If you hang out with them and stay calm, they are a lot less likely to get stressed out.

Make it a point to sit with them and do normal activities. 

You can watch television, work on a hobby or anything else you would normally do nearby.

They’ll see you being unbothered and be a lot less likely to get worked-up.

You can also sit with them and offer them comfort, but remember to watch your tone and volume.  You need to remain soothing and quiet.


fenrir canine leaders guy fawkes day go for a walk


Walk them Before the Fireworks

Head out on a long walk.  Go for a run.  Play games in the backyard for a while.

The whole point is to get active and wear your dog out before the fireworks stop.

It’s hard to be anxious when you're exhausted and the same goes for your dog.  Plan it right and they may even sleep through part of or all of the fireworks.

Desensitise Your Dog to Fireworks

You may want the help of a professional trainer or vet to help you with this one.

The point isn’t to stress your dog out and if you see signs of stress such as yawning, panting, pacing or hiding, you should stop.

Play some firework sounds that are loud enough for your dog to hear but not loud enough to scare them.  Pair the noise with treats, toys and affection.

This process is called counter conditioning.  Do it right and you’ll be able to slowly increase the volume of the noise without your dog becoming anxious.

Talk to Your Vet About Fireworks

As always, your vet is your and your dog’s best friend and a great line of defence against a variety of things.

If you’ve tried other things and they just don’t work for your dog; it’s time to talk to your vet.

They can offer anxiety meds, personally tailored advice, and they may even have some ideas you haven't considered.

There’s nothing wrong with talking to your vet about your dog’s anxiety. It can increase their quality of life.


Fireworks are an exciting event for friends and family, but we do need to keep the needs of our canine companions in mind.

They may not always enjoy the things we do.

Thankfully, you’re there to help them and we’re here to help you.  We want you all to have a fun and safe holiday.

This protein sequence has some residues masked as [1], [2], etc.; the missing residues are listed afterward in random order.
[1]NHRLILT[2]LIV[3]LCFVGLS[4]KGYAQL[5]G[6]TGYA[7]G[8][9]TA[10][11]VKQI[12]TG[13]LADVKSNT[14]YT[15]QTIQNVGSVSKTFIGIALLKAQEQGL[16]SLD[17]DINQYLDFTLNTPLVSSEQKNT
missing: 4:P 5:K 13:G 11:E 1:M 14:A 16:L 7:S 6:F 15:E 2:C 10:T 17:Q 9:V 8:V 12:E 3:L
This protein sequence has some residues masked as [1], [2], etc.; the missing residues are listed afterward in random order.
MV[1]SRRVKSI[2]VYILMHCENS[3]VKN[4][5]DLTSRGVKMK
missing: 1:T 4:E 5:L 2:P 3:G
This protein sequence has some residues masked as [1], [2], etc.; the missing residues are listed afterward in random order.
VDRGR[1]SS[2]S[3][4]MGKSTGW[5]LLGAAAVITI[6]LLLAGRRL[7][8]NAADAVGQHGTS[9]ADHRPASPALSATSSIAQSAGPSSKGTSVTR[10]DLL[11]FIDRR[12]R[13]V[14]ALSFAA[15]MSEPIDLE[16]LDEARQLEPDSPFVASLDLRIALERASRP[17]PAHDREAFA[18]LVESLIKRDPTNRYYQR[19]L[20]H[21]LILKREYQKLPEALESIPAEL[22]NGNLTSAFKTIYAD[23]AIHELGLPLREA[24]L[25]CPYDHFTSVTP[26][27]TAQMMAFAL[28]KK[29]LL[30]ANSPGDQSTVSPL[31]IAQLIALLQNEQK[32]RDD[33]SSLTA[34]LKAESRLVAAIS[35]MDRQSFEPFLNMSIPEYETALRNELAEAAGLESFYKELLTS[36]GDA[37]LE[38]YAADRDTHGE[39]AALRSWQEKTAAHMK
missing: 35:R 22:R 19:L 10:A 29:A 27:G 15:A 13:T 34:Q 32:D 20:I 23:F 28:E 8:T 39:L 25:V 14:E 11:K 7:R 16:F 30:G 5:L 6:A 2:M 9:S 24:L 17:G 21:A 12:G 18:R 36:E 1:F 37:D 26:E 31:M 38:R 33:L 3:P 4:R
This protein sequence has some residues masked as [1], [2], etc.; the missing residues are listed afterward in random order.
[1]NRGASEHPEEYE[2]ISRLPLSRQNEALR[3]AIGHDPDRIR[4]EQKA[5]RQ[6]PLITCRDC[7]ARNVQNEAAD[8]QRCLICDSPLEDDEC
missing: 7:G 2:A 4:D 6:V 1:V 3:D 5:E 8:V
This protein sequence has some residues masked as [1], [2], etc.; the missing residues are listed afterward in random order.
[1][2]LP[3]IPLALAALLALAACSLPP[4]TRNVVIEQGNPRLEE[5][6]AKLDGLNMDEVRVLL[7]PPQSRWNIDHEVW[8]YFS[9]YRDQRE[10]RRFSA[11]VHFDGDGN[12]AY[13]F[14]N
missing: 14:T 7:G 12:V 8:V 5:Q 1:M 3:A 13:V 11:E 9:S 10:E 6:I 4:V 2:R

Do you have any tips and tricks for dealing with fireworks that we missed?

Come tell us about it on our social media pages.  We’re always waiting to hear from you!

FAQs: Dogs and Fireworks

Why are fireworks problematic for dogs?

Fireworks are loud and unpredictable, which can be scary for dogs. They don't understand the nature of these sounds and might perceive them as threats. This can lead to increased stress and anxiety for your canine companion.

What's the importance of creating a safe and quiet space for my dog during fireworks?

Dogs, being den animals, naturally seek a safe and secluded place when they're stressed or frightened. By providing a quiet and safe space, you're offering them a familiar and comforting environment that can help reduce their anxiety during the loud fireworks.

Can playing firework sounds in advance really help my dog get used to them?

Yes, this process is known as desensitisation and counterconditioning. By gradually introducing firework sounds at a low volume and associating them with positive experiences like treats or toys, many dogs can learn to tolerate or even ignore the noise. However, it's important to ensure that the process doesn't stress your dog, and seeking guidance from a professional might be beneficial.

How can white noise benefit my dog during fireworks?

White noise works by masking or drowning out sudden and jarring noises, like fireworks, with consistent and calming background sounds. This can help reduce the intensity of the firework sounds, making them less startling and helping to keep your dog calm.

What if none of these methods work and my dog remains anxious?

If you've tried multiple strategies and your dog still shows signs of significant distress, it's best to consult with your veterinarian. They can offer personalised advice, recommend anxiety medications, or even suggest alternative solutions that might be more effective for your specific dog.